For the first Sunday of Advent, churches all over the world are lighting a single candle and speaking of HOPE: essentially the hope is of Christ whose coming has been promised and whose coming, we know, did happen. But then, if that Christ came, what is our hope today? Merely for His coming again or something else?
For in this hope we were saved. But hope that is seen is no hope at all. Who hopes for what they already have? Romans 8:24 [NIV]
“The virgin will conceive and give birth to a son, and they will call him Immanuel” (which means “God with us”– Isaiah 7:14). Matthew 1:23
Today and tonight, our church also began this Advent season with a cry for hope but with much more power. Jess Bousa announced “It is time for us to stop thinking of the Christmas story as a baby shower.” Yes, it’s sweet that Jesus is depicted as coming among the poor, entertained by mild cows and sheep, and witnessed by the outcast shepherds of the day. But what of the other point? That God sent Spirit into a human woman to create a Savior, someone who could both live and die for us, fully human and fully God, sacrificing all, in order to deposit the Holy Spirit into each one of us : Emmanuel, God with us (in us).
So, if we have Emmanuel. Tonight, one of our worship leaders, Dale Woodring, shared: “If we have Christmas inside us every day and every month, then there is no need to fear holiday commercialism or misplaced focus, God is bigger than all that. God is not worried about the point of Christmas being missed because we have Emmanuel inside of us.”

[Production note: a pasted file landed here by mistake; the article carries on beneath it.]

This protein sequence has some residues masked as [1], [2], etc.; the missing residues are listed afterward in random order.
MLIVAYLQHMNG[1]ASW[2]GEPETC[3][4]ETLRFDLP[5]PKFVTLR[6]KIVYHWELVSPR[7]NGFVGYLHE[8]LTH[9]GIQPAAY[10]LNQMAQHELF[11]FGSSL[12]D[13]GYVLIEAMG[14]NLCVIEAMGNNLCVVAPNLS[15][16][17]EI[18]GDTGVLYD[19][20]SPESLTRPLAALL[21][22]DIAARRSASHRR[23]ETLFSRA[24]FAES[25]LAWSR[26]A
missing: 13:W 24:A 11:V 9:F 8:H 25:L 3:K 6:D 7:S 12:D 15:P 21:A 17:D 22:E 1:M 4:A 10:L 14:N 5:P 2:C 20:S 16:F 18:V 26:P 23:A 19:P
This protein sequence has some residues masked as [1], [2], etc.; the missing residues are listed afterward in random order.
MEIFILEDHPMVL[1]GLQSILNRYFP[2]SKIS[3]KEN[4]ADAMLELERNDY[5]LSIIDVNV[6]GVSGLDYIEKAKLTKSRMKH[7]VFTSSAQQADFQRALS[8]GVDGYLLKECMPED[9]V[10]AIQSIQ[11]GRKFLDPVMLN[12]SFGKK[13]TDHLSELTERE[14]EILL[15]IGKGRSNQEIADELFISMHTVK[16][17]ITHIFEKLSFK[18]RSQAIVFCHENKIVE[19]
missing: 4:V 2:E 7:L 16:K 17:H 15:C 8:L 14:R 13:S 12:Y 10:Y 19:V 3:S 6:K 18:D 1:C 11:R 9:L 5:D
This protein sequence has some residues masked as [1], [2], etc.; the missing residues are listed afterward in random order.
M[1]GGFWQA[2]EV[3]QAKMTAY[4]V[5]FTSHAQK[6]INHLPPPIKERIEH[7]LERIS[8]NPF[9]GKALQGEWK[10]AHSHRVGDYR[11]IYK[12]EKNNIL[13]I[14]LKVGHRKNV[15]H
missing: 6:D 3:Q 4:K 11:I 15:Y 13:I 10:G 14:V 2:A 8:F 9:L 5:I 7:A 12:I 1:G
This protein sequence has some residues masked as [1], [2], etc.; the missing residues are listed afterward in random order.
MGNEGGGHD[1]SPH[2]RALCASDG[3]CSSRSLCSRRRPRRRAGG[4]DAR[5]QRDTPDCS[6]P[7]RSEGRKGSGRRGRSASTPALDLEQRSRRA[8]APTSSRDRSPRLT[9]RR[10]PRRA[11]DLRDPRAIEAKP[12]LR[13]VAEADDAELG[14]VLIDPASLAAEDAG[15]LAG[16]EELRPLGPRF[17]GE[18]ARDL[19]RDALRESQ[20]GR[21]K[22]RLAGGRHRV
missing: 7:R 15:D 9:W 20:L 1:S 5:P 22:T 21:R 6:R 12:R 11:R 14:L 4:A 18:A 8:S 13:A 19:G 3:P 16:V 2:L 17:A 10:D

We don’t have to hope for Emmanuel, if we have accepted the truth of the work of Christ to re-establish our relationship with God, then the Spirit is within us.
So, what do we hope for? Manifestation of Emmanuel in us. We hope for an explosion of a unified Spirit in humans, the ultimate human who lives and breathes and walks in the power of grace and mercy and love, fully trusting the Presence within, accepting the ongoing paradox of a life in Christ, for to live, truly live, is Christ [Philippians 1:21].
Hope is a word of confidence, an expectation of a good result, with or without evidence, hope remains. Hope is active, not passive. Hope can be regenerated. Hope loves. Hope sees. Hope is born in Emmanuel.